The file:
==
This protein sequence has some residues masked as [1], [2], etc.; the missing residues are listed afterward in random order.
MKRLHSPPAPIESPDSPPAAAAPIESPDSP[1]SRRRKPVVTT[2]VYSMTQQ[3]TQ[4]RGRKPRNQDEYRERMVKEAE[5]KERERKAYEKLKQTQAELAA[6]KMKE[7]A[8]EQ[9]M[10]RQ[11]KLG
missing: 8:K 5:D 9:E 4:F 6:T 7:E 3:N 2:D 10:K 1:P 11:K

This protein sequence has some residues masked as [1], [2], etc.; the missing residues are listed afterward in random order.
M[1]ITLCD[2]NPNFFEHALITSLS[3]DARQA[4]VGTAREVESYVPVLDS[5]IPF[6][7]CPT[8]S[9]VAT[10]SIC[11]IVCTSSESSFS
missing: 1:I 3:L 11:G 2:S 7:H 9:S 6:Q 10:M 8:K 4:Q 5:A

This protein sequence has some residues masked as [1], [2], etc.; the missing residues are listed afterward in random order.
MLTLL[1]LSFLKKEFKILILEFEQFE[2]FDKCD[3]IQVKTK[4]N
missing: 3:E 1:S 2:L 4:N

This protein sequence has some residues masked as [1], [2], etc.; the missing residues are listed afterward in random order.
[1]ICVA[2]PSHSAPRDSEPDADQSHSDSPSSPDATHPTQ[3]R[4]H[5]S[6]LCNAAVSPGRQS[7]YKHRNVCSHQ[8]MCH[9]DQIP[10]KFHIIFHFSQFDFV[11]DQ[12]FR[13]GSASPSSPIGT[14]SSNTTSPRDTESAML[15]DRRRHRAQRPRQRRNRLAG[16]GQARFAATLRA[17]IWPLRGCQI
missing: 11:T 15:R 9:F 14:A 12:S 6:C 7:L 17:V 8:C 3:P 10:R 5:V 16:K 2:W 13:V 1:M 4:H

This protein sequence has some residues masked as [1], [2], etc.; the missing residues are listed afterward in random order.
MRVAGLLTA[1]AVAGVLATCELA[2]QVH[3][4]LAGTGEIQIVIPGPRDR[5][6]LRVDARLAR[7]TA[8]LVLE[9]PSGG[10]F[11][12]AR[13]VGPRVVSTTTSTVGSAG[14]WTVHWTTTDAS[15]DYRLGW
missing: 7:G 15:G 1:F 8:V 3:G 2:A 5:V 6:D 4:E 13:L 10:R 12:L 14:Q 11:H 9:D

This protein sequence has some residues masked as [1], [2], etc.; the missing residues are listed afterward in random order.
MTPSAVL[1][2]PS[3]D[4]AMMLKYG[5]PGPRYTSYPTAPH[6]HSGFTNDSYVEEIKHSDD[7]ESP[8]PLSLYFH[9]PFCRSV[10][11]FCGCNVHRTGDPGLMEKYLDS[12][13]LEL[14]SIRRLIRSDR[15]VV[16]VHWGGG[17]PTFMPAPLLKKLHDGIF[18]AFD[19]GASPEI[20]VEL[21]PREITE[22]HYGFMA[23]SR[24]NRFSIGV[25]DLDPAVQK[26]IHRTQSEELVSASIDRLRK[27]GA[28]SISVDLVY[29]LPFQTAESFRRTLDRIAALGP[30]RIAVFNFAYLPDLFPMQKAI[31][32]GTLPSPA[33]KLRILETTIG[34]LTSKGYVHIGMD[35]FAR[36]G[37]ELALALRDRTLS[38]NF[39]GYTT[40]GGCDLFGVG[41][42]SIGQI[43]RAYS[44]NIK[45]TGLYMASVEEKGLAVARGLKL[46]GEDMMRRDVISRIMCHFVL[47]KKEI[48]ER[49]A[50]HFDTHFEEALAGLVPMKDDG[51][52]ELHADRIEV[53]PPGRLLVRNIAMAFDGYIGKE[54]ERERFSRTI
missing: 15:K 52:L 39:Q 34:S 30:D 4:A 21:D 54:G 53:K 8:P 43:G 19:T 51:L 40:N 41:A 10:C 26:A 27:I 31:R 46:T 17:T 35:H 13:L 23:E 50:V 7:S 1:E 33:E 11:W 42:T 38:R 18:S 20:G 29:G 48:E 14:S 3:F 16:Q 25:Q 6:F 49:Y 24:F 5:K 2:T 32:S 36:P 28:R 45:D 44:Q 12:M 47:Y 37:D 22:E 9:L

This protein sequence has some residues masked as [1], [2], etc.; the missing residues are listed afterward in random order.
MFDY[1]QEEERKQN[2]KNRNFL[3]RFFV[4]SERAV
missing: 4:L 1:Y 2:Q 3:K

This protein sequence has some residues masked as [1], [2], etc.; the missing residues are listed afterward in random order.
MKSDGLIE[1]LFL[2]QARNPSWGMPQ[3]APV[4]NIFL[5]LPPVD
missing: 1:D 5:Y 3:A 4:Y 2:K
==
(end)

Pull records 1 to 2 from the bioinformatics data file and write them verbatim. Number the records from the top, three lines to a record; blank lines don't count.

This protein sequence has some residues masked as [1], [2], etc.; the missing residues are listed afterward in random order.
MKRLHSPPAPIESPDSPPAAAAPIESPDSP[1]SRRRKPVVTT[2]VYSMTQQ[3]TQ[4]RGRKPRNQDEYRERMVKEAE[5]KERERKAYEKLKQTQAELAA[6]KMKE[7]A[8]EQ[9]M[10]RQ[11]KLG
missing: 8:K 5:D 9:E 4:F 6:T 7:E 3:N 2:D 10:K 1:P 11:K

This protein sequence has some residues masked as [1], [2], etc.; the missing residues are listed afterward in random order.
M[1]ITLCD[2]NPNFFEHALITSLS[3]DARQA[4]VGTAREVESYVPVLDS[5]IPF[6][7]CPT[8]S[9]VAT[10]SIC[11]IVCTSSESSFS
missing: 1:I 3:L 11:G 2:S 7:H 9:S 6:Q 10:M 8:K 4:Q 5:A